Examples from Campaign Ad Project 2006

These are some strong examples of student work from Envision’s first Campaign Ads for Voters project in 2006. All of the ads are based on California ballot measures put to the voters in November, 2006. The students premiered these campaign commercials to the voters of their school community on the Monday night before the election.


No on Prop 87 (Gas Tax)

Produced by Jacob Karinen, Leah Pyron, Zach Vanderbilt, Maya Bernau, and Alessandra Accinelli. 11/06/2006

The final product is expertly crafted, but it took concerted effort to bring the script to its appropriate length. It is instructive to look at the evolution of the script from its first draft.


Yes on Prop 87 (Gas Tax)

Produced by Melanie Keegan, Maya Lukoff, Eric Nazarian, and Ben Silverstein. 11/06/2006

In this ad, the highly sophisticated audio track accentuates the power of the images and timing of the scene cuts.


No on 85 (Parental Notification of Minor's Abortion)

Produced by Caitlyn Dorsey, Craig Digrazia, Robert Koch, and Jessica Kostelic. 11/06/2006

This is ad is elegant in its simplicity: well-chosen images, a tightly written and expertly delivered voice-over, an appropriately somber soundtrack. It proves that you can reach professional quality with good writing and a few good images.


Yes on 85 (Parental Notification of Minor's Abortion)

Produced by Marshall Moses, Jason Heist, and Tim Jones. Acted by Melanie Keegan. 11/06/2006

This team built its ad around the poignant audio track which the members discovered on the Internet. Good filmmaking instincts took it from there. Notice the moment that the film converts from black-and-white to color.


No on Prop 86 (Cigarette Tax)

Produced by Aaron Bardo, Derek Fougere, and Jonathan Killinger. 11/06/2006

With a narrative form, this campaign ad uses metaphor and a surprise ending to question the motives of the ballot initiative.


Yes on 86 (Cigarette Tax)

Produced by Anthony Antonaros, Evie Holt, Aaron Kalb, and Tyler Reich. 11/06/2006

This ad combines a creative storyline, skillful video editing, and great acting by some parents to deliver a memorable message on the costs of smoking.


No on Prop 90 (Eminent Domain)

Produced by John Bjerke, Cesar Hunt, Derek Jepsen, and Noah Nordhoff. Narrated by Jason Murphy. 11/06/2006

Using Photoshop, this group crafted powerful images to appeal to the emotions of its target voter. It is instructive to read this group’s explanation of intent:

“We identified Republican men who are 35 or older as swing voters on Proposition 90. Because this group supports the rights of property owners, they are likely to vote yes. But we also learned in our interviews that Republican men are generally opposed to taxes and government spending, and they are unaware of the hidden costs of this proposition. Our ad portrays Prop 90 as an economic rather than a property rights issue. We highlight that there are hidden dangers with our “taxpayer trap” slogan and image. We appeal to the emotions of Republican voters by warning them of unneeded lawsuits and higher taxes.”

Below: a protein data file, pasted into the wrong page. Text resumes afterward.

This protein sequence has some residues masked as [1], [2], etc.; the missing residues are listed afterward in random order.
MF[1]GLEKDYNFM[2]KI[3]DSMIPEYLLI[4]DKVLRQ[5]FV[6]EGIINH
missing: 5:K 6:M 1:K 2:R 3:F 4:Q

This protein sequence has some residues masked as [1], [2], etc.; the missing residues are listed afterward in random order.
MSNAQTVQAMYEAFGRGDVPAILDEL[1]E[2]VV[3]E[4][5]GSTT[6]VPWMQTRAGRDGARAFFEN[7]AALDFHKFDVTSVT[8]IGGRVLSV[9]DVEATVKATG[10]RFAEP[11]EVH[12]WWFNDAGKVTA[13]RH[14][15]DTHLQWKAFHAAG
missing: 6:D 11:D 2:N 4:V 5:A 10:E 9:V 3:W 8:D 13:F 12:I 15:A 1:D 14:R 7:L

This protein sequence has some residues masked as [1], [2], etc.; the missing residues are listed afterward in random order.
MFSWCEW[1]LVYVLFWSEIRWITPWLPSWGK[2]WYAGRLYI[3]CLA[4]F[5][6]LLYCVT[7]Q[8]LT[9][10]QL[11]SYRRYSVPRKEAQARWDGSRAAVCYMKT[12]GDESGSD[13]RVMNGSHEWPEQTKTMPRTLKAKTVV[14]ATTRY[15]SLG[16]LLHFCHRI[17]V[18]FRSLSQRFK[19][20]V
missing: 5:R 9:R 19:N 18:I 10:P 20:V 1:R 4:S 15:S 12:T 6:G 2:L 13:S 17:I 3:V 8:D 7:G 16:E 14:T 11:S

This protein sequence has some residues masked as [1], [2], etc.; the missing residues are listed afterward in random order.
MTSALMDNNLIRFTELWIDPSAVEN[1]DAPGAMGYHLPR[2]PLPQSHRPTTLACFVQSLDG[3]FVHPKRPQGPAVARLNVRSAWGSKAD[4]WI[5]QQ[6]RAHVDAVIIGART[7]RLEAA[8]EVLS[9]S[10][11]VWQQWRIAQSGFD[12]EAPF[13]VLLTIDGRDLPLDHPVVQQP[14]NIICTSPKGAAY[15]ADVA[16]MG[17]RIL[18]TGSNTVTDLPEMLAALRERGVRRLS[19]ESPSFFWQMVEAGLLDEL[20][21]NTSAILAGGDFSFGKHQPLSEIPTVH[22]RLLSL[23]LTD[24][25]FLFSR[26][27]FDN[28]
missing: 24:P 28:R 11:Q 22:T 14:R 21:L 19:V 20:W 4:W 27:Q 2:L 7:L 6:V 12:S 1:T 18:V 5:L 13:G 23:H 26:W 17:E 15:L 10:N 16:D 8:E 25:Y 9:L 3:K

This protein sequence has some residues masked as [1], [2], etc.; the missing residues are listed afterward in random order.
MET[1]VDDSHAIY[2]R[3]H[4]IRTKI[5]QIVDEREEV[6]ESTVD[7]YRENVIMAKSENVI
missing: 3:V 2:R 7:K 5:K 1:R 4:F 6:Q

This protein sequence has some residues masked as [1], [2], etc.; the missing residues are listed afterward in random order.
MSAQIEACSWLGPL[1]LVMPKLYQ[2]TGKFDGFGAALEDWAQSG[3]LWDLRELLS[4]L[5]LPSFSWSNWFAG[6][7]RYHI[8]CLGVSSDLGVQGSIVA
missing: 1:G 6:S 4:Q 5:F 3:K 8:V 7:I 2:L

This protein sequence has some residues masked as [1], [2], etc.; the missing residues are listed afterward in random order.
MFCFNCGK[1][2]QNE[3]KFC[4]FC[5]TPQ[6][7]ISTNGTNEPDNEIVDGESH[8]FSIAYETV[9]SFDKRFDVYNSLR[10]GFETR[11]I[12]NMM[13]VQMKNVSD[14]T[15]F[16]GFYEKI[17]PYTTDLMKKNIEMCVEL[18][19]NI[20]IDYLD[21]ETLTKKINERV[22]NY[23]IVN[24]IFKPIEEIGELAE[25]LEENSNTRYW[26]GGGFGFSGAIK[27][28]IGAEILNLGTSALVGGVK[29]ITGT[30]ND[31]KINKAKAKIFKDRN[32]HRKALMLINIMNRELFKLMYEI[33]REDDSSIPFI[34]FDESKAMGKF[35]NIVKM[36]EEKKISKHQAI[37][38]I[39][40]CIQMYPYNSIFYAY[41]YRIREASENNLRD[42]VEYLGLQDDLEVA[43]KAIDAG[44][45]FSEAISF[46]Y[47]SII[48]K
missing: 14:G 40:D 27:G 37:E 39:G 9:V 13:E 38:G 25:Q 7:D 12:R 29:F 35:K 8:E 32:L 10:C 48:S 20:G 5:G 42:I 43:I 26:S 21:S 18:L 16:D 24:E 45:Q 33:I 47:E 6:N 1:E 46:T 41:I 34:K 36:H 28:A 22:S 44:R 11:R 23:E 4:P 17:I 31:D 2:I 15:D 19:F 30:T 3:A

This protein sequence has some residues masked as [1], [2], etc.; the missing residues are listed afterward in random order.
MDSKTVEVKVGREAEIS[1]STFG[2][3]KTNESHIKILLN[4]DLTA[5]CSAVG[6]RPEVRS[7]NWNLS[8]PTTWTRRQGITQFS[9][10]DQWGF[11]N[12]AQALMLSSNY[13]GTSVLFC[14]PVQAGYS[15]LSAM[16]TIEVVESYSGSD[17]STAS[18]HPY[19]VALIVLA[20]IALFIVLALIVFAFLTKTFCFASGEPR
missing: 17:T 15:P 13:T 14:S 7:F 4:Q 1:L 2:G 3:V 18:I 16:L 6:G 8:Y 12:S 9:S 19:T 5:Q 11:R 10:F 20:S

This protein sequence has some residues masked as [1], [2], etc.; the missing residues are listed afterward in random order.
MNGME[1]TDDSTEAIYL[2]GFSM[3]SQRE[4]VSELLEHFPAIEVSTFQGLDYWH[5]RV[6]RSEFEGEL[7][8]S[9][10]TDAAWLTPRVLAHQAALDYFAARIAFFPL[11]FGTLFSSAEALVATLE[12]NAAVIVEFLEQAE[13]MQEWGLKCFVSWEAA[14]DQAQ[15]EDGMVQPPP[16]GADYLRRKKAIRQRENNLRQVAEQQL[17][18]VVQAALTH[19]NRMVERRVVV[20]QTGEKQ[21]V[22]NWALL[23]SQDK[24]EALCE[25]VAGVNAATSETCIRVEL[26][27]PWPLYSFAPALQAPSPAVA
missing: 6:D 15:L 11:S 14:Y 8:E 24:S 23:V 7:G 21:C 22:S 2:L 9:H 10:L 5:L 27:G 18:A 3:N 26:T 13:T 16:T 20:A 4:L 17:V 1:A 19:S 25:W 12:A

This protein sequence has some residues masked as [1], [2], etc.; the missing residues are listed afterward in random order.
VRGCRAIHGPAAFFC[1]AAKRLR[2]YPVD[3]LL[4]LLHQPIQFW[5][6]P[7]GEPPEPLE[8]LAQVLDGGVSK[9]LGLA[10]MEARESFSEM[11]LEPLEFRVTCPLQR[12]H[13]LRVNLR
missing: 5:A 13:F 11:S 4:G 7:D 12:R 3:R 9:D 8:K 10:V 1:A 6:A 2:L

No on 1D (Education Bond)

Produced by Jamie Arrambide, Alex Calkins, and Eric Mandell. 11/06/2006

This team wanted their ad’s narrator to be an on-screen presence. They tapped into a connection made at one of the member’s internships from the year before; the actress from the Marin Theater Company agreed to perform in exchange for the group buying her dinner. Talk about “solving problems resourcefully.”


Yes on 88 (Education Bond)

Produced by Evan Egan, Sean Manning, and Jacob Pernell. 11/06/2006

This team clearly understands the power of pathos. Notice how they highlight the most emotionally persuasive phrases of the narration by pulling the text out on the screen.


Yes on Prop 1A: High Speed Rail

Produced by Mark Alvarado, Ricardo Gutierrez, Timothy Kwan, Roxana Rodriguez, Miguel Serrano

We believe that our targeted audiences are young environmentalists between the ages of 18 and 25. Through various interviews we realized that mostly every single older male or female is already supportive of the proposition due to its economic convenience. But our swing voters are in conflict about what this proposition would do to our environment. Our targeted voter might vote yes on this prop because of the train’s reduction of California’s CO2 emissions and being an overall cleaner method of travel. These voters might vote against this because of the biological impact on California’s environment due to the intensive construction that will take place on the Californian soil. We are trying to appeal to our target voter’s emotions through scenes of green environments. We will also tackle the voter’s emotions through scenes of pollution and traffic/congestion exposing air pollution.


Posted by Justin Wells : 10/22/2008